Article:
Lawmakers in a handful of big states have proposed such nullifications, which Mr. Schnitzer said would likely be subject to a constitutional challenge.

The likelihood of a challenge notwithstanding, Travelers added a new risk factor in its regulatory filings, according to Credit Suisse analyst Michael Zaremski.

Travelers inserted that "the effects of emerging claim and coverage issues on the Company's business are uncertain, and court decisions or legislative or regulatory changes...can result in an unexpected increase in the number of claims and have an adverse impact on the Company's results of operations."

Other business lines exposed to Covid-19 claims include workers' compensation, a mandatory coverage for employers to pay their workers' health care and lost wages resulting from on-the-job injuries.

Travelers said it would have exposure to claims from some essential workers but noted that it doesn't have a significant business providing the coverage to health-care workers and other first responders.

On Monday, Travelers went on the offensive on the litigation front and filed a complaint in federal court in California against a policyholder seeking a business-income payout. Travelers' complaint asks the court for a review of its policy to confirm that "the claims do not fall within the policies' grants of coverage," the filing states.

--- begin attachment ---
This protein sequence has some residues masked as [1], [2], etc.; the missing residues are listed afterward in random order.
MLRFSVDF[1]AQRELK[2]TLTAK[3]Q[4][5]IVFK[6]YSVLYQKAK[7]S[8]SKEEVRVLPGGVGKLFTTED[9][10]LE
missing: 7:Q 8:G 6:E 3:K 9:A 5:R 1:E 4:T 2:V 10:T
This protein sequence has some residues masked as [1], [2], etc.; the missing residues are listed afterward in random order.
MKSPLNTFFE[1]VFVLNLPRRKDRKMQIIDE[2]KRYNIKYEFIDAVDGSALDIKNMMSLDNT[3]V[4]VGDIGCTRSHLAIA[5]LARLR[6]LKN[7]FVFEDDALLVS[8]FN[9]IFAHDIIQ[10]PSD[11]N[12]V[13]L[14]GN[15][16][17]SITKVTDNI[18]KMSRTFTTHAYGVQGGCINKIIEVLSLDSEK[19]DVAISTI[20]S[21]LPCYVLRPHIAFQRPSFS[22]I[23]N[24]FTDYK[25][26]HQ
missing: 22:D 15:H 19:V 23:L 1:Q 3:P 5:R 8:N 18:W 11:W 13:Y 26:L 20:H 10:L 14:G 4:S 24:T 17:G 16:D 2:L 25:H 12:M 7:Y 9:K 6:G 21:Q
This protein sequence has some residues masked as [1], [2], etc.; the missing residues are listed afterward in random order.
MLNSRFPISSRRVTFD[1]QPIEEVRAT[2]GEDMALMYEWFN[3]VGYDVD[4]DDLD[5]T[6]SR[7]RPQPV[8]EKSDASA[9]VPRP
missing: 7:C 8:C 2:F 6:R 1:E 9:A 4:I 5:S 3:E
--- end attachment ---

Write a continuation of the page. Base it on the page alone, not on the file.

The policyholder is a Los Angeles law firm, Geragos & Geragos, that had filed for such a judicial review in a state court in California only days earlier. Geragos is representing other policyholders that also are suing Travelers.

"We welcome the opportunity to fight on behalf of small businesses," said Mr. Geragos in a statement.

In Travelers' quarterly results, pretax catastrophe losses, net of reinsurance, were $333 million, up from $193 million a year earlier. First-quarter revenue rose more than 3% to $7.91 billion, with net premiums written rising about 4% to $7.35 billion.

Chubb Ltd. said in an earnings release late Tuesday that its first-quarter results weren't affected by the Covid-19 outbreak. But Chief Executive Evan Greenberg said premium growth would slow in the current quarter "as insurance exposures in important areas shrink" with the pandemic dealing a severe blow to the global economy.


Allison Prang contributed to this article.

Write to Leslie Scism at


(END) Dow Jones Newswires

April 22, 2020 02:47 ET (06:47 GMT)